In this combination of images, US President Joe Biden can be seen along with Russian President Vladimir Putin. Photograph:( AFP )
Stripping Russia of its favoured nation status paves the way for the United States and its allies to impose tariffs on a wide range of Russian goods, which would further ratchet up pressure on an economy that is already heading into a 'deep recession'
President Joe Biden is poised to announce the revocation of Russia’s “most favoured nation” trade status, which would allow higher tariffs to be imposed on some Russian imports, as per US media.
He will announce the plans "to continue to hold Russia accountable for its unprovoked and unjustified war on Ukraine" at the White House at 10:15 a.m. EST (1515 GMT), as per CNN.
Russian President Vladimir Putin has called the Ukraine invasion a "special military operation" and unseat leaders it calls neo-Nazis.
Stripping Russia of its favoured nation status paves the way for the United States and its allies to impose tariffs on a wide range of Russian goods, which would further ratchet up pressure on an economy that is already heading into a "deep recession."
In the United States, removing Russia's "Permanent Normal Trade Relations" (PNTR) status will require an act of Congress, but lawmakers in both houses - and on both sides of the political aisle - have already signalled their support.
"I believe the Russians, the inhumane behavior of Russia does not justify it to get the fruits of the international community," said Senate Finance Chairman Ron Wyden.
Unbowed by the sanctions, Russia kept up its bombardment of besieged Mariupol while Kyiv braced for an onslaught, its mayor boasting that the capital had become practically a fortress protected by armed civilians.
The head of the Kyiv Region administration, Oleksiy Kuleba, said a missile hit the town of Baryshivka, about 20 kilometers east of Kyiv’s main international Boryspil Airport.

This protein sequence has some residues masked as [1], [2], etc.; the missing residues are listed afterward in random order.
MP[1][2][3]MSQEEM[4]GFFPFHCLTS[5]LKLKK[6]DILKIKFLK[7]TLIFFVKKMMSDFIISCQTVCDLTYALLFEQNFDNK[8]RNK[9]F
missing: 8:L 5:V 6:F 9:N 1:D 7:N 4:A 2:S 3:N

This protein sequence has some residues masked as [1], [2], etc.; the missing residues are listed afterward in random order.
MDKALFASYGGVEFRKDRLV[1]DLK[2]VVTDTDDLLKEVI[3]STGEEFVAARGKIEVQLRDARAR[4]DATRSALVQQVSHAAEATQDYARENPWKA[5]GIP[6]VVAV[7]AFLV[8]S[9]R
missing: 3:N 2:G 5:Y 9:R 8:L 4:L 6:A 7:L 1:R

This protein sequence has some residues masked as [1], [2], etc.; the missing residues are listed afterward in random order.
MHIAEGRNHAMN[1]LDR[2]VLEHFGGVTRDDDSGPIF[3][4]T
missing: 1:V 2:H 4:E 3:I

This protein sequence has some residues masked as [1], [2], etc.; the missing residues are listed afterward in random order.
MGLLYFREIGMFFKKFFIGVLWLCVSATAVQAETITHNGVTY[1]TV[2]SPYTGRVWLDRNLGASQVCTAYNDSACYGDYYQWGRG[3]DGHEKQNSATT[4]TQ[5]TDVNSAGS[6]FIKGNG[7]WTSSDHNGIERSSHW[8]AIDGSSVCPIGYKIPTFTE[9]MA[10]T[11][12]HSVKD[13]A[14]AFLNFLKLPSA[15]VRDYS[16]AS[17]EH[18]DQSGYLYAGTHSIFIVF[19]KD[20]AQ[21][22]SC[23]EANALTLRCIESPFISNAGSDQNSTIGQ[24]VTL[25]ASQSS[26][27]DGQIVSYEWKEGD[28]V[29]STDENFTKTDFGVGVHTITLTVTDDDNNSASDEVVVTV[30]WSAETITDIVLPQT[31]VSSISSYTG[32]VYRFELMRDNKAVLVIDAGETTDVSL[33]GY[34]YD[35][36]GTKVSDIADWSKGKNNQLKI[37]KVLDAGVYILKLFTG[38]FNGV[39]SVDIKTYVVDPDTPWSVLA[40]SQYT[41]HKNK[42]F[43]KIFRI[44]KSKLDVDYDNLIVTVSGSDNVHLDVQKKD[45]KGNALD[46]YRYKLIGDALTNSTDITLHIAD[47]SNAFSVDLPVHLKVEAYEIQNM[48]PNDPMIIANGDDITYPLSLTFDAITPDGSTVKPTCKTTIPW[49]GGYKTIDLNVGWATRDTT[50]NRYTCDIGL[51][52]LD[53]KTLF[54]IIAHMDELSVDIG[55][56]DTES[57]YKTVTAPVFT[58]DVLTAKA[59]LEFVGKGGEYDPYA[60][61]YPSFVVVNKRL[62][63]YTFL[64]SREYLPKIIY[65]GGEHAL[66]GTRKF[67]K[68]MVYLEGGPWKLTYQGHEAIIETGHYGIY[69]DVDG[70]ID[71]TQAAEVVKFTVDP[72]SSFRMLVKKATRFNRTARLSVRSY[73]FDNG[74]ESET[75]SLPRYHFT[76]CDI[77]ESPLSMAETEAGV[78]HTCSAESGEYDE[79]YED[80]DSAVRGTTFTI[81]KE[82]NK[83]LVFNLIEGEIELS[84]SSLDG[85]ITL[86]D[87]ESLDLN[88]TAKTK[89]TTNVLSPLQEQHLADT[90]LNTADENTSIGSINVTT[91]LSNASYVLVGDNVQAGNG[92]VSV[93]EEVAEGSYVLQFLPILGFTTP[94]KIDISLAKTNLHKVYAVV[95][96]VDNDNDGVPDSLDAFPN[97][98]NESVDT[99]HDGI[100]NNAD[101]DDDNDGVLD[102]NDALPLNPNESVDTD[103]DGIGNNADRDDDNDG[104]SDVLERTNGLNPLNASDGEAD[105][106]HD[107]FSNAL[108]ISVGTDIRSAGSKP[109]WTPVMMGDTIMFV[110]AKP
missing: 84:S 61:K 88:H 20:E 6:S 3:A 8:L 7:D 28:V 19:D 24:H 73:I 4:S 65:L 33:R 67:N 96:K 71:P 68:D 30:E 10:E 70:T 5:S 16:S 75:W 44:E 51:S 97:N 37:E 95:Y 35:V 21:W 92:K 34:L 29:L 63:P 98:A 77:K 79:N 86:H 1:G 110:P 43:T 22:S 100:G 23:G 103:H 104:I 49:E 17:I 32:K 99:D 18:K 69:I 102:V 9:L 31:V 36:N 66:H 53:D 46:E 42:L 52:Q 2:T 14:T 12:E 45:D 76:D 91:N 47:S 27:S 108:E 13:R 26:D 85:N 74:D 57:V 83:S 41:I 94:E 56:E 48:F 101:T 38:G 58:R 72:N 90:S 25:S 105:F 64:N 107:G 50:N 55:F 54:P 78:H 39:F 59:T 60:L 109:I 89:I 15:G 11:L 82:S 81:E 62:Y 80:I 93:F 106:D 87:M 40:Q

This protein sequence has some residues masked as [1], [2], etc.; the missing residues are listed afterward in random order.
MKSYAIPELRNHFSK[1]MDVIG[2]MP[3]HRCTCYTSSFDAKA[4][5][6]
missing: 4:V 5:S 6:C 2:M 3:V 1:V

“They have a clear order to hold Mariupol hostage, to mock it, to constantly bomb and shell it,” Ukrainian President Volodymyr Zelensky said in his nightly video address to the nation.
The number of refugees fleeing Ukraine has topped 2.3 million, and some 100,000 people have been evacuated during the past two days from seven cities under Russian blockade in the north and center of the country, including the Kyiv suburbs, Zelensky said.
Zelensky told Russian leaders that the invasion will backfire as their economy is strangled.
Western sanctions have already dealt a severe blow, causing the ruble to plunge, foreign businesses to flee and prices to rise sharply.
“You will definitely be prosecuted for complicity in war crimes,” Zelensky said in a video address, adding that “you will be hated by Russian citizens.”
Putin dismissed such talk, saying the country has endured sanctions before.
″We will overcome them,” he said at a televised meeting of government officials, but acknowledged the sanctions create “certain challenges.”
In 2019, Russia was the 26th largest goods trading partner of the United States, with some $28 billion exchanged between the two countries, according to the US Trade Representative's office.
Top imports from Russia included mineral fuels, precious metal and stone, iron and steel, fertilizers, and inorganic chemicals, all goods that could face higher tariffs once Congress acts to revoke Russia's favoured nation trade status.
(With inputs from agencies)